One day, Brendan picks up a woman called Elise Flouton, a retired UCLA professor and women’s rights activist, and drops her outside what turns out to be an abortion clinic, where she volunteers, and it’s from this point that his world quite literally explodes. He gets caught up in events that make him question his own beliefs and those of his family and friends and he learns things about them that shock him to the core. He becomes involved in tense and dangerous situations and the lives of several people are put at risk. Can Brendan help to resolve the situation before his close family members are hurt?
In between fascinating observations of his mainly unpleasant passengers, we learn more about Brendan and his life and family – his childhood, how his parents got together, how he met his wife, their religion and beliefs, their daughter, etc. It makes for intriguing reading and really helps to build a picture of our main protagonist, who often does what is expected of him and what he thinks he should do, rather than what he actually wants to do. He is struggling and regretful and quite literally ‘afraid of the light’ at times.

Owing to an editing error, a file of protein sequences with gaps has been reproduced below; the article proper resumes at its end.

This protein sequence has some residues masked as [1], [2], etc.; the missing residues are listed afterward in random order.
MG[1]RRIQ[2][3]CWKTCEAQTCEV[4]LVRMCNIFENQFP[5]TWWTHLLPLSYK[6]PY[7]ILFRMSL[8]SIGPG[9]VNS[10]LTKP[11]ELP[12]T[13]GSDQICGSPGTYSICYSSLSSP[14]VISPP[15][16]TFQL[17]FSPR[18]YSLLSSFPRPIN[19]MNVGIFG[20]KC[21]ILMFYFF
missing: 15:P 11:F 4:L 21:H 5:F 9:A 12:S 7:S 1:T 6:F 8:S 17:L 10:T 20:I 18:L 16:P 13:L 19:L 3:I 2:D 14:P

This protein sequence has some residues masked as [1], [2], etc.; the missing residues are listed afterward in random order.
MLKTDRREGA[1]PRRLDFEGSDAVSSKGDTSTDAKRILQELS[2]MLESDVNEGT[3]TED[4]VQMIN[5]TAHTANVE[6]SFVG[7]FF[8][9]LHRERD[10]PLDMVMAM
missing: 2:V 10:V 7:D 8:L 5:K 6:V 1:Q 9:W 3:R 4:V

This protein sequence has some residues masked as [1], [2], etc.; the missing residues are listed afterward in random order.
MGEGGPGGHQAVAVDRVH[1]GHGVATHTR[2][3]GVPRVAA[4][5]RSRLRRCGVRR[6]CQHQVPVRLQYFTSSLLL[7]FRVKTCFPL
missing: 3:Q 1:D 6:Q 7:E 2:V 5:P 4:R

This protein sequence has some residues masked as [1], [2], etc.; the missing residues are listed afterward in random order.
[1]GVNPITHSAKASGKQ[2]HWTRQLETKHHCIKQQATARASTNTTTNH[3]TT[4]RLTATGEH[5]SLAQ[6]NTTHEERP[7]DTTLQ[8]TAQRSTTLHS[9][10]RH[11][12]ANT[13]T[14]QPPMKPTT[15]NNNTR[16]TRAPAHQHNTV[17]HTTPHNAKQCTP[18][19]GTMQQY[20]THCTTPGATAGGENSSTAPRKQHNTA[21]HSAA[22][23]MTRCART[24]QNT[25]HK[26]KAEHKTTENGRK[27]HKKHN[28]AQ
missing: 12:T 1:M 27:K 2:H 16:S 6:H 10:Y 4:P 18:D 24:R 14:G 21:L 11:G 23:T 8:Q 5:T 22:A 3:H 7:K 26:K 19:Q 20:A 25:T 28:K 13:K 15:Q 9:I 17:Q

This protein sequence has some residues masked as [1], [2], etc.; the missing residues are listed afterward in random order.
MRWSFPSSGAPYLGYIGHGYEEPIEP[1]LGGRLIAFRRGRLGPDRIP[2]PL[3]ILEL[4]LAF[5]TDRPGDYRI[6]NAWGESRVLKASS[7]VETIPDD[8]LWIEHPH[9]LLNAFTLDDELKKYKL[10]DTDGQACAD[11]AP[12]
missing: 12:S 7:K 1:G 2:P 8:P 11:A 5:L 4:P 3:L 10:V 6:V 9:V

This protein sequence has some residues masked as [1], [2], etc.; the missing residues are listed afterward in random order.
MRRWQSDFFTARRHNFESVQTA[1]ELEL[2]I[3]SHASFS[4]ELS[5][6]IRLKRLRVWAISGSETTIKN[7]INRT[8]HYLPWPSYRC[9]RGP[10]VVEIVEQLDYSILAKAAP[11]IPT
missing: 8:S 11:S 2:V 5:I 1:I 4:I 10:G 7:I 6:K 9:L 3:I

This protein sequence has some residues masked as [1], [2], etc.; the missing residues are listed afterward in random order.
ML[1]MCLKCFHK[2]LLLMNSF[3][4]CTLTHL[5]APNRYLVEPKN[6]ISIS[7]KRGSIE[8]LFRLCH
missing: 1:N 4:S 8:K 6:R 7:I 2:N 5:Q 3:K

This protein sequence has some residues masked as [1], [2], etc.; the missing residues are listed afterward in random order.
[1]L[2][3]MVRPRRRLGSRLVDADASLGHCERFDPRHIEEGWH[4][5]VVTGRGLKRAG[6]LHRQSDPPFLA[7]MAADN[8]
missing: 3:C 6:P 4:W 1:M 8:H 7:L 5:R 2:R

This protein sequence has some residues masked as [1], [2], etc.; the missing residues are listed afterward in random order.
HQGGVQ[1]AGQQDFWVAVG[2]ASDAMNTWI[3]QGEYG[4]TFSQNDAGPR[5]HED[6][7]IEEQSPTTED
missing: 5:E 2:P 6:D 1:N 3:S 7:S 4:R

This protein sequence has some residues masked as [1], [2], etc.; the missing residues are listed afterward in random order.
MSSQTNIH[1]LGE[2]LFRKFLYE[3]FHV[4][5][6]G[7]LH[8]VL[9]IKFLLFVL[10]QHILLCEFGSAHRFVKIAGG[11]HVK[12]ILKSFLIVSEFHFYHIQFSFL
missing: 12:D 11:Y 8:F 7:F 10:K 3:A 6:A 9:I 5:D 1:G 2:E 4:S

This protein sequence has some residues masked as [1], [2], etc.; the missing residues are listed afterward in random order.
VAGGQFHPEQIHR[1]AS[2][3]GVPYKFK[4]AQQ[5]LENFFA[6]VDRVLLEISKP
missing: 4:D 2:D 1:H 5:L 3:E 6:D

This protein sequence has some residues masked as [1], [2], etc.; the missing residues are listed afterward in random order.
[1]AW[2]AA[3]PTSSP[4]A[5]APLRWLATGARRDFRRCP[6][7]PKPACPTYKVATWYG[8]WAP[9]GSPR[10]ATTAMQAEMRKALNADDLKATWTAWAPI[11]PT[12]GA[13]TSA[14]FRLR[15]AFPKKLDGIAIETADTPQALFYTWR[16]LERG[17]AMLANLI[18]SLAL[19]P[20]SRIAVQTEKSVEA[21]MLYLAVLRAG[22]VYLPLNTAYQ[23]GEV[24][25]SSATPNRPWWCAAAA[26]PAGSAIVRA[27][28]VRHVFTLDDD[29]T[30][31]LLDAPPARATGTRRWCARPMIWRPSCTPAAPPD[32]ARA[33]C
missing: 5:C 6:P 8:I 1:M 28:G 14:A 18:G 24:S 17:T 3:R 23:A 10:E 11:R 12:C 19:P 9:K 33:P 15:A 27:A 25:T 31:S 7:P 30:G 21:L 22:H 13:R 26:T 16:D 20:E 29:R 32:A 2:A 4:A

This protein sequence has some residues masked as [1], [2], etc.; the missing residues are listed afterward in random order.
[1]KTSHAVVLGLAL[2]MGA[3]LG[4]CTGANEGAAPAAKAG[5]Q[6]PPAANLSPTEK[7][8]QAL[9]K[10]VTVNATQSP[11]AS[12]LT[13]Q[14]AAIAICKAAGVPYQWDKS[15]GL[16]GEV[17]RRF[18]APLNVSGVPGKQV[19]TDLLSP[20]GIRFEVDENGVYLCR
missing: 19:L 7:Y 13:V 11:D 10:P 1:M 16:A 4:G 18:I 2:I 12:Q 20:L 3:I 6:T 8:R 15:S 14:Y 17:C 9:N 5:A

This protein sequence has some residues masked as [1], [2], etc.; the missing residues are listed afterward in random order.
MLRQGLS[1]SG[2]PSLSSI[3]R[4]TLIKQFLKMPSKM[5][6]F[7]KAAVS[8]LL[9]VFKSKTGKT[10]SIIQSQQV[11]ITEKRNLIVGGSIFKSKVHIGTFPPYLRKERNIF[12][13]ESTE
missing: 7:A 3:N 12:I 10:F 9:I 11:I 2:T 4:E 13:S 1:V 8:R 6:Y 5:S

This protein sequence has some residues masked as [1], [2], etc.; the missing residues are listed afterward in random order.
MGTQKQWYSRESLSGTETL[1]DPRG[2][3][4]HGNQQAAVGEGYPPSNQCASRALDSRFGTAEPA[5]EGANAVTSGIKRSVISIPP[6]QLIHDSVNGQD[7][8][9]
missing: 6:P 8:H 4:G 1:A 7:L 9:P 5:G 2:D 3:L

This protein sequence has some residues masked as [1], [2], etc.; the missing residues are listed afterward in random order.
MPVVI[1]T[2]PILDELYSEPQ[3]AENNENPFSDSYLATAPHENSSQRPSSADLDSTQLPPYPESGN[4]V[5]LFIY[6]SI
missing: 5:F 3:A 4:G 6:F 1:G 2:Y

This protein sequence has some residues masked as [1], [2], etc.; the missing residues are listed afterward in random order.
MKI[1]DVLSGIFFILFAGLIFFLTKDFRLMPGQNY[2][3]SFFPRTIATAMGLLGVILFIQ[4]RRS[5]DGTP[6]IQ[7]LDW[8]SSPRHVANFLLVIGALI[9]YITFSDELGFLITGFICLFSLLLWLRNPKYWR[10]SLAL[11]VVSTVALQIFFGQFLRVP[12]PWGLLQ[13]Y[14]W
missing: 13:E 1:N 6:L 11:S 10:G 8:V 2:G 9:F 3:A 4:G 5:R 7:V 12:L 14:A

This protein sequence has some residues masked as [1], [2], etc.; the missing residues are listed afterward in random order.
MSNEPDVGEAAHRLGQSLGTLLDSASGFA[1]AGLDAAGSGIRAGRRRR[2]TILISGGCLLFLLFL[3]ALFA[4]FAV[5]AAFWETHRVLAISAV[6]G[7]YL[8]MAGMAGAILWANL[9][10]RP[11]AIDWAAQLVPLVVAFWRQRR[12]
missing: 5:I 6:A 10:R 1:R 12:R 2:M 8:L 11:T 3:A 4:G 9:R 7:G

From a rather relaxed start, the pace speeds up rapidly and I was surprised by the direction that the book took and found it very dark, gripping and tense and I flew through it in less than a day and couldn’t put it down. It’s engagingly written, covers some very emotive topics and is very powerful and thought provoking.